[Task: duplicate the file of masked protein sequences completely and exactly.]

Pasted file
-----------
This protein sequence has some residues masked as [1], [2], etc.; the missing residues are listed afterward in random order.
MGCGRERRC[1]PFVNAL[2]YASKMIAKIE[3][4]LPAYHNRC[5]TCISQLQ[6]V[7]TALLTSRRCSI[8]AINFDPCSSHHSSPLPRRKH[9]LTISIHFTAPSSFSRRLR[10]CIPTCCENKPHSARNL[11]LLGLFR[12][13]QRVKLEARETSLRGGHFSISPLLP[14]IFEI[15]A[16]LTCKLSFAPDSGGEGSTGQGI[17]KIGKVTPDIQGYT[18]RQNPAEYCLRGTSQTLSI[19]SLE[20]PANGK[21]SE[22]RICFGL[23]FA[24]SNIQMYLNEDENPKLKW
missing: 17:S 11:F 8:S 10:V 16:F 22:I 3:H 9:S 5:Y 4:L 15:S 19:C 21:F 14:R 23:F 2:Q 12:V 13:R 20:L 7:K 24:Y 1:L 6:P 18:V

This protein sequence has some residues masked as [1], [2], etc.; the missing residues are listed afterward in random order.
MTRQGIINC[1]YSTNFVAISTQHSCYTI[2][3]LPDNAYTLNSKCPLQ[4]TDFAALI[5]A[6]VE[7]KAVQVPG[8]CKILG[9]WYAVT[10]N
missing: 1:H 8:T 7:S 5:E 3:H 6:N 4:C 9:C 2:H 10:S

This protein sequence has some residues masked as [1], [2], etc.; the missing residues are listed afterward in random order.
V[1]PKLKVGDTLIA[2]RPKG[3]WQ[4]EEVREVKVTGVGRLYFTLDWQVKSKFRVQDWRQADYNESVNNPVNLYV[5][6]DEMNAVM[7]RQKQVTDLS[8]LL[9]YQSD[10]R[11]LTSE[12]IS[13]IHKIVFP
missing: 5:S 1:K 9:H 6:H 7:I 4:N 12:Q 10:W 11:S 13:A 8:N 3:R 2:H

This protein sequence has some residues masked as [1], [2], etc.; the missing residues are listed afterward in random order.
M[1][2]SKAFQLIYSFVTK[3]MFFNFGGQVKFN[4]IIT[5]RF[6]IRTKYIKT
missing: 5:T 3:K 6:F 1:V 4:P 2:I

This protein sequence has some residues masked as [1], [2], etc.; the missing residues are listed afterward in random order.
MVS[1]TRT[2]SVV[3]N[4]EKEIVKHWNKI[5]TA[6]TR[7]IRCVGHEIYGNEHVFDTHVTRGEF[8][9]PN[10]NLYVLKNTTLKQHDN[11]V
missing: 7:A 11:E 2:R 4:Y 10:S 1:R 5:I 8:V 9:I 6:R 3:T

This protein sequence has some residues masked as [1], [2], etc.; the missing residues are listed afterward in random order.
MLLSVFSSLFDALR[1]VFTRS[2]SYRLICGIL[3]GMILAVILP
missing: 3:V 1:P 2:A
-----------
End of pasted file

This protein sequence has some residues masked as [1], [2], etc.; the missing residues are listed afterward in random order.
MGCGRERRC[1]PFVNAL[2]YASKMIAKIE[3][4]LPAYHNRC[5]TCISQLQ[6]V[7]TALLTSRRCSI[8]AINFDPCSSHHSSPLPRRKH[9]LTISIHFTAPSSFSRRLR[10]CIPTCCENKPHSARNL[11]LLGLFR[12][13]QRVKLEARETSLRGGHFSISPLLP[14]IFEI[15]A[16]LTCKLSFAPDSGGEGSTGQGI[17]KIGKVTPDIQGYT[18]RQNPAEYCLRGTSQTLSI[19]SLE[20]PANGK[21]SE[22]RICFGL[23]FA[24]SNIQMYLNEDENPKLKW
missing: 17:S 11:F 8:S 10:V 16:F 22:I 3:H 9:S 5:Y 4:L 15:S 19:C 21:F 14:R 23:F 2:Q 12:V 13:R 20:L 7:K 24:Y 1:L 6:P 18:V

This protein sequence has some residues masked as [1], [2], etc.; the missing residues are listed afterward in random order.
MTRQGIINC[1]YSTNFVAISTQHSCYTI[2][3]LPDNAYTLNSKCPLQ[4]TDFAALI[5]A[6]VE[7]KAVQVPG[8]CKILG[9]WYAVT[10]N
missing: 1:H 8:T 7:S 5:E 3:H 6:N 4:C 9:C 2:H 10:S

This protein sequence has some residues masked as [1], [2], etc.; the missing residues are listed afterward in random order.
V[1]PKLKVGDTLIA[2]RPKG[3]WQ[4]EEVREVKVTGVGRLYFTLDWQVKSKFRVQDWRQADYNESVNNPVNLYV[5][6]DEMNAVM[7]RQKQVTDLS[8]LL[9]YQSD[10]R[11]LTSE[12]IS[13]IHKIVFP
missing: 5:S 1:K 9:H 6:H 7:I 4:N 12:Q 10:W 11:S 13:A 8:N 3:R 2:H

This protein sequence has some residues masked as [1], [2], etc.; the missing residues are listed afterward in random order.
M[1][2]SKAFQLIYSFVTK[3]MFFNFGGQVKFN[4]IIT[5]RF[6]IRTKYIKT
missing: 5:T 3:K 6:F 1:V 4:P 2:I

This protein sequence has some residues masked as [1], [2], etc.; the missing residues are listed afterward in random order.
MVS[1]TRT[2]SVV[3]N[4]EKEIVKHWNKI[5]TA[6]TR[7]IRCVGHEIYGNEHVFDTHVTRGEF[8][9]PN[10]NLYVLKNTTLKQHDN[11]V
missing: 7:A 11:E 2:R 4:Y 10:S 1:R 5:I 8:V 9:I 6:R 3:T

This protein sequence has some residues masked as [1], [2], etc.; the missing residues are listed afterward in random order.
MLLSVFSSLFDALR[1]VFTRS[2]SYRLICGIL[3]GMILAVILP
missing: 3:V 1:P 2:A